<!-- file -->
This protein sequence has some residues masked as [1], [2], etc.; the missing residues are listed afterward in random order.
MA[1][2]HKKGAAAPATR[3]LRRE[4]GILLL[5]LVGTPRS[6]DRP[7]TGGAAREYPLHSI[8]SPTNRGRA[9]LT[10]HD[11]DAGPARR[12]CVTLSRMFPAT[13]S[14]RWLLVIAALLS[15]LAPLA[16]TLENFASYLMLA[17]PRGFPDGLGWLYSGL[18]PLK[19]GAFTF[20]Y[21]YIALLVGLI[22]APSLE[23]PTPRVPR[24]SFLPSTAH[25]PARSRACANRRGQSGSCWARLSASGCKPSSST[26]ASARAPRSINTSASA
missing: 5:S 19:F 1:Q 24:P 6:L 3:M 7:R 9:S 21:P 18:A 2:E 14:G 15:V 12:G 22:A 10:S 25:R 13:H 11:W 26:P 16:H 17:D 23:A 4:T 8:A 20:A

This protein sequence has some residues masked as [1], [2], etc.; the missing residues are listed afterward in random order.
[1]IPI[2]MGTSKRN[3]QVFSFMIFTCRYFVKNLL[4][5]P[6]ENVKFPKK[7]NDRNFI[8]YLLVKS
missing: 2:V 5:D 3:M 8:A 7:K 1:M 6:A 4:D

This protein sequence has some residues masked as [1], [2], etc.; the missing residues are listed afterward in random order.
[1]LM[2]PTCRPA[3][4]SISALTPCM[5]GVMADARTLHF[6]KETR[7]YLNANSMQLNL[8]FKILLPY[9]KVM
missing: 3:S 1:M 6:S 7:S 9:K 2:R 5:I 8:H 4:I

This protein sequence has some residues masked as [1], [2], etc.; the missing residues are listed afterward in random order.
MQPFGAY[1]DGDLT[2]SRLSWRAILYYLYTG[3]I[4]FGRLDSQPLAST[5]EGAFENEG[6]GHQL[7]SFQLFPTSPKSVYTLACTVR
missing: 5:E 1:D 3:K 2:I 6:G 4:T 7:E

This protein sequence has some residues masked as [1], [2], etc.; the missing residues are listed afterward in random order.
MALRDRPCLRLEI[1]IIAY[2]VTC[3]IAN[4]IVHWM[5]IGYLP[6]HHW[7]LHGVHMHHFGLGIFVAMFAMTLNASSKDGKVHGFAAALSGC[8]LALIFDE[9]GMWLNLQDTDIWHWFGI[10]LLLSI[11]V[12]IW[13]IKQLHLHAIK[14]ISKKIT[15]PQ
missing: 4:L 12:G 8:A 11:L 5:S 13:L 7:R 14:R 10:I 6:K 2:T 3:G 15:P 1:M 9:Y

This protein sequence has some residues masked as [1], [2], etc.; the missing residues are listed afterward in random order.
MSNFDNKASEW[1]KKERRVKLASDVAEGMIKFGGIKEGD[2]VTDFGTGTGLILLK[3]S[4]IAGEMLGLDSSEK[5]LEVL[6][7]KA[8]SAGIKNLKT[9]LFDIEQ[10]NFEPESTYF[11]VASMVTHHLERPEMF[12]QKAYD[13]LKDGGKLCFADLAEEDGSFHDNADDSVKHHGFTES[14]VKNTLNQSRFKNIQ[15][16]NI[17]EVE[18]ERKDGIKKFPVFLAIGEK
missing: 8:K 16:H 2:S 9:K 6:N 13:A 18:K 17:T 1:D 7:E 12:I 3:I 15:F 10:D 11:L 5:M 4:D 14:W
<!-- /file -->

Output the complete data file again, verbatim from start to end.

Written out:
This protein sequence has some residues masked as [1], [2], etc.; the missing residues are listed afterward in random order.
MA[1][2]HKKGAAAPATR[3]LRRE[4]GILLL[5]LVGTPRS[6]DRP[7]TGGAAREYPLHSI[8]SPTNRGRA[9]LT[10]HD[11]DAGPARR[12]CVTLSRMFPAT[13]S[14]RWLLVIAALLS[15]LAPLA[16]TLENFASYLMLA[17]PRGFPDGLGWLYSGL[18]PLK[19]GAFTF[20]Y[21]YIALLVGLI[22]APSLE[23]PTPRVPR[24]SFLPSTAH[25]PARSRACANRRGQSGSCWARLSASGCKPSSST[26]ASARAPRSINTSASA
missing: 5:S 19:F 1:Q 24:P 6:L 3:M 7:R 9:S 21:P 18:A 2:E 14:G 15:V 12:G 22:A 10:S 25:R 13:H 11:W 26:P 16:H 17:D 23:A 4:T 8:A 20:A

This protein sequence has some residues masked as [1], [2], etc.; the missing residues are listed afterward in random order.
[1]IPI[2]MGTSKRN[3]QVFSFMIFTCRYFVKNLL[4][5]P[6]ENVKFPKK[7]NDRNFI[8]YLLVKS
missing: 2:V 5:D 3:M 8:A 7:K 1:M 6:A 4:D

This protein sequence has some residues masked as [1], [2], etc.; the missing residues are listed afterward in random order.
[1]LM[2]PTCRPA[3][4]SISALTPCM[5]GVMADARTLHF[6]KETR[7]YLNANSMQLNL[8]FKILLPY[9]KVM
missing: 3:S 1:M 6:S 7:S 9:K 2:R 5:I 8:H 4:I

This protein sequence has some residues masked as [1], [2], etc.; the missing residues are listed afterward in random order.
MQPFGAY[1]DGDLT[2]SRLSWRAILYYLYTG[3]I[4]FGRLDSQPLAST[5]EGAFENEG[6]GHQL[7]SFQLFPTSPKSVYTLACTVR
missing: 5:E 1:D 3:K 2:I 6:G 4:T 7:E

This protein sequence has some residues masked as [1], [2], etc.; the missing residues are listed afterward in random order.
MALRDRPCLRLEI[1]IIAY[2]VTC[3]IAN[4]IVHWM[5]IGYLP[6]HHW[7]LHGVHMHHFGLGIFVAMFAMTLNASSKDGKVHGFAAALSGC[8]LALIFDE[9]GMWLNLQDTDIWHWFGI[10]LLLSI[11]V[12]IW[13]IKQLHLHAIK[14]ISKKIT[15]PQ
missing: 4:L 12:G 8:A 11:L 5:S 13:L 7:R 14:R 10:I 6:K 2:T 3:G 15:P 1:M 9:Y

This protein sequence has some residues masked as [1], [2], etc.; the missing residues are listed afterward in random order.
MSNFDNKASEW[1]KKERRVKLASDVAEGMIKFGGIKEGD[2]VTDFGTGTGLILLK[3]S[4]IAGEMLGLDSSEK[5]LEVL[6][7]KA[8]SAGIKNLKT[9]LFDIEQ[10]NFEPESTYF[11]VASMVTHHLERPEMF[12]QKAYD[13]LKDGGKLCFADLAEEDGSFHDNADDSVKHHGFTES[14]VKNTLNQSRFKNIQ[15][16]NI[17]EVE[18]ERKDGIKKFPVFLAIGEK
missing: 8:K 16:H 2:S 9:K 6:N 13:A 18:K 17:T 1:D 7:E 12:I 3:I 15:F 10:D 11:L 5:M 4:D 14:W